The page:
Lesson Plan #: AELP-WCP0222
Submitted by: Jeanne Guthrie
School/University/Affiliation: Retired teacher
Date: May 24, 2003
Grade Level: 3, 4, 5, 6, 7, 8
- Language Arts/Writing
Duration: 8 or more class periods depending on the prior knowledge and ability of the class
Description: The National Committee on Writing calls for a revolution in writing stating that writing should be a part of every subject area, taught by every teacher. The panel feels that writing allows students to struggle with details and wrestle with facts. While narrative writing calls on a student’s imagination, the ability to develop characters, sequence, and find logical conclusions to problems, does ask them to carefully work with facts and details. This lesson provides students with concrete graphic organizers to help them develop a story, and it helps to keep writing from becoming The Neglected ‘R’ as the committee so discouragingly suggests.
Goals: NCTE/IRA Standards for the English Language Arts :
- 4. Students adjust their use of spoken, written and visual language to communicate with a variety of audiences and for different purposes.
- 5. Students employ a wide range of strategies as they write and use different writing process elements appropriately to communicate with different audiences for a variety of purposes.
- 6. Students apply knowledge of language structure, language conventions, media techniques, figurative language, and genre to create, critique, and discuss print and non-print texts.
- 7. Students conduct research on issues and interests by generating ideas and questions, and by posing problems. They gather, evaluate, and synthesize data from a variety of sources.
- 8. Students use a variety of technological and information resources to gather and synthesize information and to create and communicate knowledge.
- computers with Internet access (optional)
- Character Graphic Organizers 1 and 2
- Problem Graphic Organizer
- Story Moods Graphic Organizer
- Setting Graphic Organizer
- Story Map for Narrative
- How to Teach Editing to Students
Procedure: Teacher Preparation:
Run off copies of the graphic organizers, Task, and Rubric for each student. Put them in a folder for easy access. Have pictures from magazines that could tell a story for those students needing more guidance. Become familiar with the story elements of narrative writing: characters, setting, mood, problem, events, and resolution.
Instruction and Activities:
Begin a class discussion on what makes a good story. If students have been taught the elements of a narrative writing, simply review with them; but if they have not, go over the parts of a story: Characters, Setting, Problem, Events, High Point, and Resolution.
The Beginning : In the first part of the story the characters, the setting, and the problem should be introduced.
Events : These should be the occurrences that lead up to the high point, or turning point, when you know the story will come to an ending soon. The most difficult part of teaching events is to have students narrow them in the planning of the narrative. It is very important that they not be insignificant details that will be filled in as the student starts to write. It is also important to encourage events from the turning point to the resolution. Students would just prefer a quick ending such as, Then she woke up from her nap.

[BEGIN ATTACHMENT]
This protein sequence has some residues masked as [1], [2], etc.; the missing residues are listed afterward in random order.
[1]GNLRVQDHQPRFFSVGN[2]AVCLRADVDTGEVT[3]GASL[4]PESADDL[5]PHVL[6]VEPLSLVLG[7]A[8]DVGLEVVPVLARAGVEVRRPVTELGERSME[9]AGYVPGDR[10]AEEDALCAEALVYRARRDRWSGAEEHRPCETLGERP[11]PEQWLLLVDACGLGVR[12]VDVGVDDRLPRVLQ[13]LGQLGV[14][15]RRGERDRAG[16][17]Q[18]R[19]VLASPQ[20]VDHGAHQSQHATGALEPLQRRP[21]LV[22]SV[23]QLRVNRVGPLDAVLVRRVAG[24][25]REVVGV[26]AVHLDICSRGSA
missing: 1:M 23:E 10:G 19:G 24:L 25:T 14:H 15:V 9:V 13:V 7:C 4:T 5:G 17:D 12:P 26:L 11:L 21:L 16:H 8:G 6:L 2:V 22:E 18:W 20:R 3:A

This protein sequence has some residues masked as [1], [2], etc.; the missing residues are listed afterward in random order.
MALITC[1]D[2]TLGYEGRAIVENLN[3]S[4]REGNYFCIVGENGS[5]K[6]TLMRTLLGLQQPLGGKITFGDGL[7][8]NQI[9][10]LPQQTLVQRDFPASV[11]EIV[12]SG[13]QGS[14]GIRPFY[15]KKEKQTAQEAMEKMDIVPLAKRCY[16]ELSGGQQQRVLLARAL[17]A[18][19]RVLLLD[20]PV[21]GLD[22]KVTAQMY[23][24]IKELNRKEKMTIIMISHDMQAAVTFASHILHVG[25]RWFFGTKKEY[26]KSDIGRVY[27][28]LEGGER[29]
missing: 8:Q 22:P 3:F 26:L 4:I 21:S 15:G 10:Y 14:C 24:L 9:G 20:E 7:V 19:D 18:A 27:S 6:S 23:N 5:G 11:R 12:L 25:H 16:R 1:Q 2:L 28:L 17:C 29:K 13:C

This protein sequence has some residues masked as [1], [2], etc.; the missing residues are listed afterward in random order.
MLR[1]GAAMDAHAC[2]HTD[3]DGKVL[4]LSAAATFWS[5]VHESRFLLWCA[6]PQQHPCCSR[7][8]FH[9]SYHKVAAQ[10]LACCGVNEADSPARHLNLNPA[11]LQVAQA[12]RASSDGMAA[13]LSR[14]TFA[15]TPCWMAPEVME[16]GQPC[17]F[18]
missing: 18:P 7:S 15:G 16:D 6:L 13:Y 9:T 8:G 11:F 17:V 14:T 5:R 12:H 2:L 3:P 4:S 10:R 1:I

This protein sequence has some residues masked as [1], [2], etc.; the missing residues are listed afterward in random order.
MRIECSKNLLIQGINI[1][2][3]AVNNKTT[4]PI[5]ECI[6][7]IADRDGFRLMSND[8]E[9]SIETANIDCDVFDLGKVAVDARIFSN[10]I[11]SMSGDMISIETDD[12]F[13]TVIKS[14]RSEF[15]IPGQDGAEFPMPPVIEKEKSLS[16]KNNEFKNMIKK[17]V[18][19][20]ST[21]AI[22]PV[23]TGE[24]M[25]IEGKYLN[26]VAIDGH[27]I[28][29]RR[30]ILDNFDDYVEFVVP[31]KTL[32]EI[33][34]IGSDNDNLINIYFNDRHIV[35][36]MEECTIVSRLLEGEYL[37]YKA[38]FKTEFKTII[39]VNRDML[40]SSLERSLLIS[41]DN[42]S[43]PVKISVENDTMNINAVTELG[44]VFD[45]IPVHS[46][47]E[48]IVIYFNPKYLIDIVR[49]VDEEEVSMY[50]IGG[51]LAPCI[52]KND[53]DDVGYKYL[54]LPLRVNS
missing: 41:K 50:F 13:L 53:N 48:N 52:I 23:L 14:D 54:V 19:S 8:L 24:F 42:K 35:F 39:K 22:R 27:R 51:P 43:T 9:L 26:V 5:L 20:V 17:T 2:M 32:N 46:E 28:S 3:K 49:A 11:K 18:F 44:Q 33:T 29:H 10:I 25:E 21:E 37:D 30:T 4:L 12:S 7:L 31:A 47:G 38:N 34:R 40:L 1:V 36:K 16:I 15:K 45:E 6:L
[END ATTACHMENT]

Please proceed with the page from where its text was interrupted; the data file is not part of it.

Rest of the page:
High Point or Turning Point : Here the reader senses that the problem is solved or the character has decided to compensate for the problem. The reader knows that the end is near and events are going to lead to the resolution.
Resolution : This is the end of the story. Whatever the character does with the problem is revealed. Many times the character has changed from the attitudes and feelings at the beginning of the story.
When students are aware of the parts of a narrative, begin to discuss the parts individually. (If computers are available, students can look at the web links that talk about the parts and give writing prompts that might get the students thinking of what they want to write.) Give students the Task for the assignment. Read it over with them so that they know what they will be doing and how the task meets the writing standards. Next, give them the Rubric so that they will know how the assignment will be graded and exactly what is expected of them. After you are sure students understand what they are to do, hand out the graphic organizers that you have bound together or put in a folder. Explain what each one is asking. While they don’t have to be completed in any particular order (our thinking and planning comes in spurts), it might be easier to first develop the characters, the setting, the problem, and the mood. Finally, hand out the Narrative Story Map where students can put all of their ideas together.
Let students begin to write, but be sure that they have gone through their thinking and the graphic organizers first.
Have students self-edit and then let them edit in pairs or small groups. Go over the points of editing. If needed, teachers can use How to Teach Editing to Students (see Materials ), but this will add several days to the lesson.
Have students make their final copies of the story.
Let students share their stories.
Put the stories into one anthology for students to check out and read to parents.
Assessment: Teacher observation, the graphic organizers, and the Rubric are all forms of assessment.
Useful Internet Resources:
* Writing Skills: Narrative Essays
* National Literacy Strategy: Writing Narrative
* Practice Writing Prompts
* Narrative Writing Prompts
Special Comments: Depending on prior knowledge of editing and Six Traits, this lesson could take much longer.